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About Pamela M Hunt

I have published three papers examining variation in affective meanings. In 2008, “From Festies to Tourrats: Examining the Relationship Between Jamband Subculture Involvement and Role Meanings,” was published in Social Psychology Quarterly. In 2010, “Are You Kynd? Conformity and Deviance Within the Jamband Subculture,” was published in Deviant Behavior. In these two studies, I use hierarchical multivariate linear modeling to examine the relationship between membership in the jamband subculture and the affective meanings (evaluation, potency, and activity) of two types of social concepts: roles and behaviors. I conducted these studies using survey data I collected from over 1,100 attendees of jamband music events.
In 2012, I published a paper investigating differences between members' meanings for interaction settings (e.g., a concert, a police station) and nonmembers' meanings.
Finally, I am currently finishing a book manuscript. In this ethnographic exploration one particular music festival scene, I describe the deviant subculture, its members, and how they maintain cohesiveness through rituals that reinforce group values. The manuscript is under review with Paradigm Publishers. The tentative title is Where the Music Takes You: The Jamband Music Festival Scene.
My current research agenda follows previous work I've done in the social psychological tradition of examining affective meanings.
I am currently collecting data for two major research projects concerning inequality with regard to sexual orientation.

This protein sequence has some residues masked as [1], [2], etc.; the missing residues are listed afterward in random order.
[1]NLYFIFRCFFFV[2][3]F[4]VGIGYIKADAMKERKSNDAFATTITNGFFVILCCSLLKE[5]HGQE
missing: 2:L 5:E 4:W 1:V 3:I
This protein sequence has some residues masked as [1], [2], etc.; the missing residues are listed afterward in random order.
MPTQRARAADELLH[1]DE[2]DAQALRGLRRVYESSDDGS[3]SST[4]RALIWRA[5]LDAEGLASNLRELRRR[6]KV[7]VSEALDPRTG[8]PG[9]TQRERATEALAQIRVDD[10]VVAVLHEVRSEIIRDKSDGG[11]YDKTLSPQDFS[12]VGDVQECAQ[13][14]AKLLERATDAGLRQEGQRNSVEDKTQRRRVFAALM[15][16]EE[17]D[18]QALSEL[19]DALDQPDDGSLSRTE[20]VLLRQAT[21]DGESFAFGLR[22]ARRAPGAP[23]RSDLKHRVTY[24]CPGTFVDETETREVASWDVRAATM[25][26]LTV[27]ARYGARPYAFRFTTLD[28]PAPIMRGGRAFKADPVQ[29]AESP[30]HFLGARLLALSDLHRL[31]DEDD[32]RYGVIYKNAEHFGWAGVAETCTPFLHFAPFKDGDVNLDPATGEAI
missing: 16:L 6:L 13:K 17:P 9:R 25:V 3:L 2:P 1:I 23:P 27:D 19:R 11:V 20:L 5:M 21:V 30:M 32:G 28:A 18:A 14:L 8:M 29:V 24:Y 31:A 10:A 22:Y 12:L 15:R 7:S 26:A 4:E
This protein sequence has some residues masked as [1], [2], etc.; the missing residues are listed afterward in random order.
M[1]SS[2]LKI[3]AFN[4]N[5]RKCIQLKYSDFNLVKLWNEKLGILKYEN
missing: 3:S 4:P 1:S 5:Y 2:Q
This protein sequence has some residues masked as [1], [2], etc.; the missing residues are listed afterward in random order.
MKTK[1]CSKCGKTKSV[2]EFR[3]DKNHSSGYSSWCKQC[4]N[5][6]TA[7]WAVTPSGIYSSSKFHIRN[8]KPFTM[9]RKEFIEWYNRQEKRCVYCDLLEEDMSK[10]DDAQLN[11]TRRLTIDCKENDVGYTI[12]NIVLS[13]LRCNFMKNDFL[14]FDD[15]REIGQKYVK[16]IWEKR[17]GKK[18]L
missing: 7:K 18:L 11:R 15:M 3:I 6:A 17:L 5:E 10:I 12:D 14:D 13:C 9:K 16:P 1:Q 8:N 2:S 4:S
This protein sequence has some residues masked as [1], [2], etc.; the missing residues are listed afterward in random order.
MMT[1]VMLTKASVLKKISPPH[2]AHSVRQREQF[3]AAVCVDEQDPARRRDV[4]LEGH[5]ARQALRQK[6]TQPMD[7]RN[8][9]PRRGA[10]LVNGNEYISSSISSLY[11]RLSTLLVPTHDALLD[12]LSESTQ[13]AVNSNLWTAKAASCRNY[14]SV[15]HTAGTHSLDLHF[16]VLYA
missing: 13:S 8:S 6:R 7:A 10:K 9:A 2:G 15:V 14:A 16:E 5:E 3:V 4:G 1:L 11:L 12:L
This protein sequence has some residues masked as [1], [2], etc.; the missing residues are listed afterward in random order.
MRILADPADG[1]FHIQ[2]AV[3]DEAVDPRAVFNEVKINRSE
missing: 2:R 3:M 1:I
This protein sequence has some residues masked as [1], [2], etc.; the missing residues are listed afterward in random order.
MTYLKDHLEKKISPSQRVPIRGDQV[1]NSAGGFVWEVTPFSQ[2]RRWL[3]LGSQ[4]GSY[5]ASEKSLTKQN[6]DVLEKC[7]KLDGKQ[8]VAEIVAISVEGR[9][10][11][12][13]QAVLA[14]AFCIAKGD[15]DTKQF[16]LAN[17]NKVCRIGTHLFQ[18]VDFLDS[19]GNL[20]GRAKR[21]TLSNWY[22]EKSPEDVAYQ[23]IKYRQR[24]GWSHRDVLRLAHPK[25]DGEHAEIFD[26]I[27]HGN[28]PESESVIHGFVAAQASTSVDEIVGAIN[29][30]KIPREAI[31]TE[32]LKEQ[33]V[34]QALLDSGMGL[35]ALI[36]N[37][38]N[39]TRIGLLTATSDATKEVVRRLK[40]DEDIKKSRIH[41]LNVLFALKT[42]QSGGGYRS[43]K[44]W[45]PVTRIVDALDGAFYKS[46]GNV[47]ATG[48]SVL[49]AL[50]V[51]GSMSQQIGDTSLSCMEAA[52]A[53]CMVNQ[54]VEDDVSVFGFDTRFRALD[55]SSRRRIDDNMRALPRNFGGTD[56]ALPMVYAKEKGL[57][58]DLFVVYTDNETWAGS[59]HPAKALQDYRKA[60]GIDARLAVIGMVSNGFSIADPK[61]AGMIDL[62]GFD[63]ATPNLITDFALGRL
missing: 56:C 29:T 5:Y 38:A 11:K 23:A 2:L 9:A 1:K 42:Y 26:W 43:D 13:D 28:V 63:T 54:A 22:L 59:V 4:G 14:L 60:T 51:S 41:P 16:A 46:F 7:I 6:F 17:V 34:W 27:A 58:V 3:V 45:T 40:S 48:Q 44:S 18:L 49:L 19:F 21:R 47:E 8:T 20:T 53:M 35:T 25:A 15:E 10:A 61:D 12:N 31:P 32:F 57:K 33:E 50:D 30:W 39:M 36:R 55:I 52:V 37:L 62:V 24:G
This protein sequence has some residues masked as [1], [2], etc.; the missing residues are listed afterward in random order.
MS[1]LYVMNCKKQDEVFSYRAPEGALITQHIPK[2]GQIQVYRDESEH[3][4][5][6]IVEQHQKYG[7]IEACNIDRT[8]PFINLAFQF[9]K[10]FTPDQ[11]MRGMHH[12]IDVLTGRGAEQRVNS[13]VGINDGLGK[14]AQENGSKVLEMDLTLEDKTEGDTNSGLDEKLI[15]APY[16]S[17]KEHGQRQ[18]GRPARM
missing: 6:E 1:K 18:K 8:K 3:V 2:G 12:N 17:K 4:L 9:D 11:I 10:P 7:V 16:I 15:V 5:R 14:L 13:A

First, I am studying how variations in police response to domestic violence may affect the affective meanings individuals in the LGBTQ (Lesbian, Gay, Bisexual, Transgender, Questioning) community give to authority role identities. Currently, I am collecting survey data to investigate this. I am very interested in using this research to develop a course on domestic violence. Also, I plan to publish two to three peer-reviewed article from this research in the next few years. The findings may allow for new laws to protect the rights of same sex individuals who have been involved in domestic altercations. In addition to this focus, I just submitted a grant proposal to the National Institute of Justice to investigate and evaluate the criminal justice response to sexual violence against LGBT victims. If funded, this grant would allow me to collect qualitative and quantitative data on this issue.
Second, I am investigating differences in the affective meaning given to social concepts (such as role identities, behaviors, and interaction settings) among biological, adoptive, step- and co-parents in same sex family relationships. I am currently collecting data to measure their feelings about social concepts that are relevant to their lives. I will use this data to compare meanings between several subgroups of respondents: general population’s meanings to those of my respondents; to compare meanings between same sex parents who live with their children to those who do not; to compare meanings for those respondents who have children from a previous relationship to those who have children from a current relationship; and to compare meanings from non-birth parents to those of birth parents. It is my hope that the findings help give rights to non-birth same sex parents and guardians by suggesting policy changes. I plan to produce at least two peer-reviewed journal articles, along with my colleague Laurel Holland, from this research.


Present Faculty Member, State University of West Georgia

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